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IRADA Strategy


Marie Stopes Society’s four-year IRADA Strategy (2012-2016) represents an important and innovative development in the evolution of Behaviour Change and Communication interventions focused on sexual and reproductive health across Pakistan. By incorporating a strong emphasis on cultural and contextual suitability, and the importance of Reproductive Health as an essential human right, MSS’s IRADA Strategy symbolizes the emergence of novel public health approaches and techniques.

By addressing the socio-cultural and religious determinants, which influence women’s Family Planning decision-making, IRADA will identify and seek to reduce the contextual and demand-side obstacles to care which occur at both micro and macro levels of society. Specifically, and through the medium of culturally appropriate and religiously sensitive BCC programming, the objective of IRADA is to mobilize Islamic doctrine in order to empower both women’s and men’s health decision-making and service access. By specifically building on deeply engrained Islamic notions of gender equity and individual and collective well-being, the IRADA Strategy is broadly supportive of the cultural, religious and also political changes required at household and community levels in order to improve

Against the backdrop of Islamic history and jurisprudence, the IRADA Strategy will thereby reduce the misunderstandings, stigmas, and barriers which have systematically constrained Pakistani women’s use of necessary Reproductive Health services and products. Indeed, the strength of the IRADA Strategy is evidenced by its ability to establish and propagate the socio-cultural and religious rationalizations and pre-conditions required for Family Planning usage and to strengthen contraception’s social acceptability and Islamic permissibility particularly among Pakistan’s most impoverished and vulnerable communities.

IRADA also requires that the Islamic doctrine which establishes the permissibility of Family Planning be conveyed through community-based activities, development, and dialogue which involve not only women and healthcare providers, but also men and women at both community and organizational levels. IRADA therefore provides women, their families, Community Health Workers (CHWs) and providers with religiously affirmed and economically facilitated means by which they can consider and act on their Reproductive Health needs.

What is IRADA?

Behaviour Change Communication (BCC) is a complex process which drives an individual to adopt certain attitudes and convert them into practices. Itis based primarily on moral values, cultural norms and religious interpretations passed down from generation to generation. Attempting to promote behaviours that appear to challenge norms and power distribution can be daunting, and at times a dangerous task. In a conservative, religiously motivated environment with prevalent perception of Family Planning being a foreign agenda, it is imperative that the issue at hand is framed using culturally and religiously relevant terms. Ensuring relevance and identification with messages is key to influencing thought. The BCC Strategy therefore derives strength and relevance from its strong underpinnings of concepts originally explored in Islamic schools of thought. Early Muslim scholars, between the 7th and the13th century, wrote extensively about the human nature (Haque, 2004; Muhammad, 2008). Abu Zaydal-Balkhi and Ibn Zakaria al-Razi (Rhazes) were the world’s first cognitive psychologist and psychotherapist (Deurase & Talib, 2005). Ibn-e-Sina (Avicenna) described the role of the mind and its relationship to the body and well-being. Several modern day psychological constructs of behaviours were defined by Islamic scholars as early as the 11th century (Haque, 2004).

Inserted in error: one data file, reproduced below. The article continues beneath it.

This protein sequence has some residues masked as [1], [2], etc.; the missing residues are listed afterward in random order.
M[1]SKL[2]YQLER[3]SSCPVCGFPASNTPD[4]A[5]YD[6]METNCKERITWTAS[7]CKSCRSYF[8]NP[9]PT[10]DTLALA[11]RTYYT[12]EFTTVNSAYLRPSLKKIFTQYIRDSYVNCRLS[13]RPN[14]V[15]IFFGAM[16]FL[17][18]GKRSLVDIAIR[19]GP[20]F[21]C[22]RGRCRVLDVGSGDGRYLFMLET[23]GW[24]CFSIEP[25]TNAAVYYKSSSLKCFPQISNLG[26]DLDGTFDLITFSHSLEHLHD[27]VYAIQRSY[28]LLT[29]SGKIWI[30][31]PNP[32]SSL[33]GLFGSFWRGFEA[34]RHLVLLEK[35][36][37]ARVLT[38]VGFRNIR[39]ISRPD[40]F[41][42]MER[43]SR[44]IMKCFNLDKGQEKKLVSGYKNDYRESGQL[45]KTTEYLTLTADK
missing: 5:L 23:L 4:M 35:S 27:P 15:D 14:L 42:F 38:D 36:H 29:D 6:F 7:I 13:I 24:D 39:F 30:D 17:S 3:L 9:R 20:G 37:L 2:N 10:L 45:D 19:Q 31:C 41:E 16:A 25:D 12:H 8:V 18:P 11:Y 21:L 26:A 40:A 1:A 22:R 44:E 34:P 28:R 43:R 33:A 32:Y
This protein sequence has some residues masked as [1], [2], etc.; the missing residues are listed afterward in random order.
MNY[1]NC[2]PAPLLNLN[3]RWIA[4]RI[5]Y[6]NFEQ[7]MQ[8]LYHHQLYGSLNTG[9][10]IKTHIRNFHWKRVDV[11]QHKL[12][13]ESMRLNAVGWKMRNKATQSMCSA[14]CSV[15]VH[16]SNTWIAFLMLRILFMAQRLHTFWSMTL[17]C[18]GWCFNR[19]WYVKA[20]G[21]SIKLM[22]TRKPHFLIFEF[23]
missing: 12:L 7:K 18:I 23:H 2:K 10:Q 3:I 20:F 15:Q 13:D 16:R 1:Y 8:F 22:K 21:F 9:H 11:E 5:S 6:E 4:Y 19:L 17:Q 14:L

Abu Hamid Muhammad ibn Muhammad al-Ghazali (1058-1111), (Algazel in English), used Islamic and Sufi psychology to describe four constructs of human nature:

  • QALB (heart or feelings)
  • RUH (spirit)
  • AQL(intellect)
  • NAFS (self, ego)

Ghazali describes NAFS (self) as having an inherent yearning for an ideal, which it strives to realise and it is endowed with qualities to help realise it. Ghazali’s framework for behavioural determinants identifies AQL (intellect) as the fundamental rational faculty that enables people to acquire ILM(knowledge). Ghazali posits that IRADA (will, intention) develops when a person has the right ILM(knowledge), appropriate QALB (feelings) and IKHTIYAR (choice/control) on that action. Knowledge, feelings about behaviour and control thus form the three pillars of intention. An interpretation of these earliest discourses, in the light of modern behaviour change theory results in the depicted framework.